My oldest daughter, Sarah, was invited to spend the night with a friend of hers for her friend’s birthday party on Saturday night. Part of the festivities were going to involve shopping and a girls day out with her friend. I was cool with that. But I was shocked and awed when her friend’s mom came to pick Sarah up and told us that she was going to be dropping Sarah and her friend off at the mall. By themselves.

This is the first time ever that I was faced with the prospect of one of my children alone in the great big world all by herself. Well, not really by herself, but more, I guess, without me. Of course her friend did have a cell phone (and no I am not getting Sarah a cell phone yet) and both Sandi’s and my phone were on. And they were only going to be there for three hours. And her friend had done this before, so all in all, it was a pretty safe experience. But it was more than a little nerve racking.

The nice part about the experience was that Sarah’s friend’s mom went over a good set of pretty basic rules that reiterated the rules that Sandi and I have laid for out kids as it relates to talking to strangers, scams brought on by adults and how to conduct yourself in places like stores when it comes to money, what you say, how you say it and what you do with things that you have already purchased. So it was encouraging to know that my kid was receiving the same message from another parental source.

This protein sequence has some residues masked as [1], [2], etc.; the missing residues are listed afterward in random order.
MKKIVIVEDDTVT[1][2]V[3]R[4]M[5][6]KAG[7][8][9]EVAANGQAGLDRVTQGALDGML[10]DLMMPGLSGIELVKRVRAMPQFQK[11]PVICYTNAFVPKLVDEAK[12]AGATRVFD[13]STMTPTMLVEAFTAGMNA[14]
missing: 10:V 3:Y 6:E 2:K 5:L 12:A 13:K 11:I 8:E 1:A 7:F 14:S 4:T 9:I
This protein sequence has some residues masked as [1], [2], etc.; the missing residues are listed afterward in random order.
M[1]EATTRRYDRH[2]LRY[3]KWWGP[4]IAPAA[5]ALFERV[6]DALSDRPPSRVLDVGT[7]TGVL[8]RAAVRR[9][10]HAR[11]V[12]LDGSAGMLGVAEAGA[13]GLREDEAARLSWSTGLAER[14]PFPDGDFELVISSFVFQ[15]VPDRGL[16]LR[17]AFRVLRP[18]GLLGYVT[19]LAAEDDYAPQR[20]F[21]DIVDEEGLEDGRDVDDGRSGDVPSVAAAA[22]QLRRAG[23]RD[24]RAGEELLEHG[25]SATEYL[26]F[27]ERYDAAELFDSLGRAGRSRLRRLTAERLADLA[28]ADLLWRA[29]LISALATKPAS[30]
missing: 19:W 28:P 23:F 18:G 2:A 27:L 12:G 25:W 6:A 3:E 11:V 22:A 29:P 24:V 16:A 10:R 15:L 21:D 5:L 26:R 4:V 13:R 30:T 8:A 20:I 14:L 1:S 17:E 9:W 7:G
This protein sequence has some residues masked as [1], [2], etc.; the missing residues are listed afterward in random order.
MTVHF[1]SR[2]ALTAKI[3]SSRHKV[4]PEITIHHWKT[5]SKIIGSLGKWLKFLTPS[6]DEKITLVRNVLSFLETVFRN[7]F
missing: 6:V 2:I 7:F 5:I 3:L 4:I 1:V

It was also encourage when, at about 3:00 on Saturday, my daughter called me to tell me she was going to be leaving the mall because her friend’s mom had come to pick them. She also told me she was ok, that she had a great time and the her friend was keeping her alive “for the most part”.

So I would say it was not a bad day for a few first time experiences. I am proud of the way my daughter handled it. And I am proud of the way my wife handled it. I am also proud of the way I handled it, and though I think I am still going to be a little slow to go along with something like this any time soon, I can say that I am confident that if either of my two oldest daughters were put into a position in which they were alone in a large open square, they would be more than able to handle the situation and be totally safe doing so.